dask.array.random.hypergeometric
dask.array.random.hypergeometric¶
- dask.array.random.hypergeometric(ngood, nbad, nsample, size=None, chunks='auto', **kwargs)¶
Draw samples from a Hypergeometric distribution.
This docstring was copied from numpy.random.mtrand.RandomState.hypergeometric.
Some inconsistencies with the Dask version may exist.
Samples are drawn from a hypergeometric distribution with specified parameters, ngood (ways to make a good selection), nbad (ways to make a bad selection), and nsample (number of items sampled, which is less than or equal to the sum
ngood + nbad
).Note
New code should use the
hypergeometric
method of adefault_rng()
instance instead; please see the Quick Start.- Parameters
- ngoodint or array_like of ints
Number of ways to make a good selection. Must be nonnegative.
- nbadint or array_like of ints
Number of ways to make a bad selection. Must be nonnegative.
- nsampleint or array_like of ints
Number of items sampled. Must be at least 1 and at most
ngood + nbad
.- sizeint or tuple of ints, optional
Output shape. If the given shape is, e.g.,
(m, n, k)
, thenm * n * k
samples are drawn. If size isNone
(default), a single value is returned if ngood, nbad, and nsample are all scalars. Otherwise,np.broadcast(ngood, nbad, nsample).size
samples are drawn.
- Returns
- outndarray or scalar
Drawn samples from the parameterized hypergeometric distribution. Each sample is the number of good items within a randomly selected subset of size nsample taken from a set of ngood good items and nbad bad items.
See also
scipy.stats.hypergeom
probability density function, distribution or cumulative density function, etc.
random.Generator.hypergeometric
which should be used for new code.
Notes
The probability density for the Hypergeometric distribution is
\[P(x) = \frac{\binom{g}{x}\binom{b}{n-x}}{\binom{g+b}{n}},\]where \(0 \le x \le n\) and \(n-b \le x \le g\)
for P(x) the probability of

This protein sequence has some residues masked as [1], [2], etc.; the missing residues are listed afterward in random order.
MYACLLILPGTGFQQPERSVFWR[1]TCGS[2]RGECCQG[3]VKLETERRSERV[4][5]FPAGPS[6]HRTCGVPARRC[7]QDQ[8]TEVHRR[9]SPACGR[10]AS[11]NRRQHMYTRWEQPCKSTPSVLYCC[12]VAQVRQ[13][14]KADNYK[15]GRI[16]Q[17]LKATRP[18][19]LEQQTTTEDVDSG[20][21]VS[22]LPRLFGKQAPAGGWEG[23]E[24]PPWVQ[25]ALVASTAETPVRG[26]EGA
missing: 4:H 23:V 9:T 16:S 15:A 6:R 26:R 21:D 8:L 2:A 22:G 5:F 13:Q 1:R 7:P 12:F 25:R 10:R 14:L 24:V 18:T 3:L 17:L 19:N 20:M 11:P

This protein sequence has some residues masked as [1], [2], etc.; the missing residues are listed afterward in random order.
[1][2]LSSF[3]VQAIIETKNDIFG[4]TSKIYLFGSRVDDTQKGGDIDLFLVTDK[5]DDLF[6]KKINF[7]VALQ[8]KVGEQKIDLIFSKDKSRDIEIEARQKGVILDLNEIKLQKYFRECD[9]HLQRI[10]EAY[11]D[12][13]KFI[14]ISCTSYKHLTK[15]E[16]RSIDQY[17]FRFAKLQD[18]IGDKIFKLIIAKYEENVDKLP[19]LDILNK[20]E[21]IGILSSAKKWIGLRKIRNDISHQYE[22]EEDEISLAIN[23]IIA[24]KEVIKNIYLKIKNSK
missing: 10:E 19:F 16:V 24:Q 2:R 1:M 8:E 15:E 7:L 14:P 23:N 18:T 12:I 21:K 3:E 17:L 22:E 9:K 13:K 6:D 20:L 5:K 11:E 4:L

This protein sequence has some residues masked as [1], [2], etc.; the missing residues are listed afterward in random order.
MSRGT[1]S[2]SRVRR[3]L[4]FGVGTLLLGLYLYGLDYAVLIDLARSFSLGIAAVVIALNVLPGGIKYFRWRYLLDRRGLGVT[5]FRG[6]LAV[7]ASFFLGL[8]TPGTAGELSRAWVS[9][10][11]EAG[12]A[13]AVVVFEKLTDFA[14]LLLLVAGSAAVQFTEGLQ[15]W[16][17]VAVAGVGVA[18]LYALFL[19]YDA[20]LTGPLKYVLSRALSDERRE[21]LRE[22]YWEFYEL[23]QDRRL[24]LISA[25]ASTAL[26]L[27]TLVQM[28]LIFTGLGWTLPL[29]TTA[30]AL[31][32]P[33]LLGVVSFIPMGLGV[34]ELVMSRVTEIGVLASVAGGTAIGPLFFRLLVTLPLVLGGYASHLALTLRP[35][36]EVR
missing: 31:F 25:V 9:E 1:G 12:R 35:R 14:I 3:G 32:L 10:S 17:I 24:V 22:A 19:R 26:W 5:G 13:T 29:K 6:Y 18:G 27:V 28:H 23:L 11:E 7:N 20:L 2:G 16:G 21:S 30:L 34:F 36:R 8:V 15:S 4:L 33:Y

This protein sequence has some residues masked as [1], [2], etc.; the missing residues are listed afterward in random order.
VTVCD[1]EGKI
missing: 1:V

x
good results in the drawn sample, g = ngood, b = nbad, and n = nsample.Consider an urn with black and white marbles in it, ngood of them are black and nbad are white. If you draw nsample balls without replacement, then the hypergeometric distribution describes the distribution of black balls in the drawn sample.
Note that this distribution is very similar to the binomial distribution, except that in this case, samples are drawn without replacement, whereas in the Binomial case samples are drawn with replacement (or the sample space is infinite). As the sample space becomes large, this distribution approaches the binomial.
References
- 1
Lentner, Marvin, “Elementary Applied Statistics”, Bogden and Quigley, 1972.
- 2
Weisstein, Eric W. “Hypergeometric Distribution.” From MathWorld–A Wolfram Web Resource. http://mathworld.wolfram.com/HypergeometricDistribution.html
- 3
Wikipedia, “Hypergeometric distribution”, https://en.wikipedia.org/wiki/Hypergeometric_distribution
Examples
Draw samples from the distribution:
>>> ngood, nbad, nsamp = 100, 2, 10 # number of good, number of bad, and number of samples >>> s = np.random.hypergeometric(ngood, nbad, nsamp, 1000) >>> from matplotlib.pyplot import hist >>> hist(s) # note that it is very unlikely to grab both bad items
Suppose you have an urn with 15 white and 15 black marbles. If you pull 15 marbles at random, how likely is it that 12 or more of them are one color?
>>> s = np.random.hypergeometric(15, 15, 15, 100000) >>> sum(s>=12)/100000. + sum(s<=3)/100000. # answer = 0.003 ... pretty unlikely!